The campaign offered voters a stark choice: a seven-term Democratic incumbent who touted his support for Obama’s policies, vs. a tea party-backed newcomer who called for slashing the federal budget and repealing Obama’s successes.

Ellmers, 46, runs the clinic of her doctor husband. She became politically active in 2009 when she joined Americans for Prosperity on a bus tour across the state to protest the health reform law. She considered herself a tea party candidate and was endorsed by conservative activist Sarah Palin.

Ellmers campaigned on a repeal of the health care law. She said she wants to cut spending, but didn’t offer specifics beyond those related to Medicare fraud.

When an anonymous video was released in June that showed Etheridge grabbing a man on a Capitol Hill sidewalk and demanding, “Who are you,” Ellmers’ campaign immediately benefitted.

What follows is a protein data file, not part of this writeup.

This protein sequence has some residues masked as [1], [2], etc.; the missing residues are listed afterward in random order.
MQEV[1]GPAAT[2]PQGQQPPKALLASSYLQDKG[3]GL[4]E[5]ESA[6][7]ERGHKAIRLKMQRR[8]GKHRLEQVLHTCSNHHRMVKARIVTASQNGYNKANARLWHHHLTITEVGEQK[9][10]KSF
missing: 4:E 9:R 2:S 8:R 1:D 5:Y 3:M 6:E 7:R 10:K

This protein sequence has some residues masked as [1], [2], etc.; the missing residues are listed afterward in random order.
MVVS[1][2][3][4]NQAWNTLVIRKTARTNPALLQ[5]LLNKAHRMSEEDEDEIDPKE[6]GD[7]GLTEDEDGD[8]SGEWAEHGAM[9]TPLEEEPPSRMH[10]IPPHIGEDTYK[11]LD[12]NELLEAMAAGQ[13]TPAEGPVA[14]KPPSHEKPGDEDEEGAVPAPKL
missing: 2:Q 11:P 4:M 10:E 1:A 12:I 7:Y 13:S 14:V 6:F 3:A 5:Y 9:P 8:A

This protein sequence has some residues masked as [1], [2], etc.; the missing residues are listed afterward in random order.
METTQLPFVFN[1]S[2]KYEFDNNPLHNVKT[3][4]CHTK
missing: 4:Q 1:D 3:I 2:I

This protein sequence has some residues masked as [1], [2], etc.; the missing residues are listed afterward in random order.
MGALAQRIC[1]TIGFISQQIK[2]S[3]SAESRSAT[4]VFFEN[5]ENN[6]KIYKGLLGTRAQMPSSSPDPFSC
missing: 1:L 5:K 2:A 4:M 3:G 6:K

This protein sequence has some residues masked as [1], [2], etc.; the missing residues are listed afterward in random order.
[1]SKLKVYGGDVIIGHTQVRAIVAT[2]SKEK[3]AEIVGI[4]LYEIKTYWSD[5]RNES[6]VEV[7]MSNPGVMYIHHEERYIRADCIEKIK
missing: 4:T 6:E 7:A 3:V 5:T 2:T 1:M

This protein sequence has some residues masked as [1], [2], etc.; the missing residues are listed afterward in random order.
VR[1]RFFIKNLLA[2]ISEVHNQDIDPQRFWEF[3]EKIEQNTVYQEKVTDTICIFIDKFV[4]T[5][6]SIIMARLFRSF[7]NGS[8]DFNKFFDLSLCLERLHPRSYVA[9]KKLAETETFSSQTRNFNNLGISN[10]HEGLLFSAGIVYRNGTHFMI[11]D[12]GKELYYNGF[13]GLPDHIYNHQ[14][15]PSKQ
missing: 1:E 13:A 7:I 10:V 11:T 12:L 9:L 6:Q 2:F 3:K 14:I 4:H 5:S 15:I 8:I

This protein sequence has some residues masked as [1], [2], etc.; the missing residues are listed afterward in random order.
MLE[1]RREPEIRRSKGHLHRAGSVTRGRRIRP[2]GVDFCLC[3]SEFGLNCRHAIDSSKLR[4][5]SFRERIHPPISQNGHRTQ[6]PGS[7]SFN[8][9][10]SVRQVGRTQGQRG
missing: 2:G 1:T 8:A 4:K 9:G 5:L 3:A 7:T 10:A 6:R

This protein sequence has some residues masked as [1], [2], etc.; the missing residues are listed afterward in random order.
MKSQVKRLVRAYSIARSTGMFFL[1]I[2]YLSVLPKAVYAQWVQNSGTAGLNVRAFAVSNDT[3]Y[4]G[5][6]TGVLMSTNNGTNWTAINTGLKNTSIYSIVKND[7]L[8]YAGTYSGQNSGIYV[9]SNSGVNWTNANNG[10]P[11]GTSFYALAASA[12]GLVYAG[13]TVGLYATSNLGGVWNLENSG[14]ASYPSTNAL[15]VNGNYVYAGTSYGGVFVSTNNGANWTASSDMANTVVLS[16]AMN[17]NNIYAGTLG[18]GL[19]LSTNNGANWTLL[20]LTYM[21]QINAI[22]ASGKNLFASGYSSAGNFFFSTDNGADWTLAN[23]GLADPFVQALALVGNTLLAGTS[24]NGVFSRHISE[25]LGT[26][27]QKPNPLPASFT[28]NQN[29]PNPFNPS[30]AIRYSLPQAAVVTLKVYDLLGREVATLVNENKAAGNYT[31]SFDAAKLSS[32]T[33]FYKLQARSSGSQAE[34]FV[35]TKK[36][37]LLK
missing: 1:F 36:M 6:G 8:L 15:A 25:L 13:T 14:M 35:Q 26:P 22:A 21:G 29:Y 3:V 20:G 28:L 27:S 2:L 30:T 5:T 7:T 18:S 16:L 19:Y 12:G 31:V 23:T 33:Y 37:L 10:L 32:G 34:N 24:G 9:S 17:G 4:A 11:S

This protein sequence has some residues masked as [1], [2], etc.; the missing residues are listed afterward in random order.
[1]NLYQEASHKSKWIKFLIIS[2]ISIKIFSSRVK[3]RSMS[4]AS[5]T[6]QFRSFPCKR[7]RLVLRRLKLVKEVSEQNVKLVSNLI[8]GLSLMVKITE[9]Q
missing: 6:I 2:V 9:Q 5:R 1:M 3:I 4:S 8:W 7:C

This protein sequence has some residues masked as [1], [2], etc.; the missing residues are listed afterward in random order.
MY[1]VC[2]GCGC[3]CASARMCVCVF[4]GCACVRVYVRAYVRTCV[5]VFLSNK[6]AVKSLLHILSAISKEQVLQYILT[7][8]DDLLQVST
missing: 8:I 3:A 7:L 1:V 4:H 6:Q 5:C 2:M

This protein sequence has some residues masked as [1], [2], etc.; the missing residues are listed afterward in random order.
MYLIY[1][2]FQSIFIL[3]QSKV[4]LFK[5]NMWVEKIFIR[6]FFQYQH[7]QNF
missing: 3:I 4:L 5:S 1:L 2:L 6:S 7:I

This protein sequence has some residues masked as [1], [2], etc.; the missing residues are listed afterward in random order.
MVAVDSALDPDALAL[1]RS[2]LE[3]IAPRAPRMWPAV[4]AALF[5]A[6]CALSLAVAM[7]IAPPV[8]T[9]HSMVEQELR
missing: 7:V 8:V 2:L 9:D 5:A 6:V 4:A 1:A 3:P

She cut an online ad questioning Etheridge’s actions, and raised nearly $25,000 in a day.

Still, Ellmers made little more of the video in her campaign. But outside groups smelled blood, pouring $360,000 into attack ads against Etheridge that highlighted the video.

Ellmers drew national attention in September with another ad, this one an online attack against the Muslim community center being planned two blocks from Ground Zero. She called it a “victory mosque” and linked its backers to terrorists. Parts of the ad were inaccurate.

Etheridge relied on a war chest of more than a million dollars, and talked up his support for the health care overhaul, the stimulus bill and financial regulatory reform, all priorities of the Obama administration.

The race in the 4th Congressional District offered voters in Orange, Durham and southwestern Wake counties a rematch of the 2008 race between Price and Lawson. Then, Price won with 63 percent of the vote.

But Price, 70, knows what a strong GOP year can do to an incumbent. He lost the seat in 1994 during the so-called Republican Revolution, only to win it back two years later. Price, a Duke University political science professor before he went to Congress, has long been popular among progressive voters in the western Triangle, but he has faced more scrutiny from voters in the Cary area.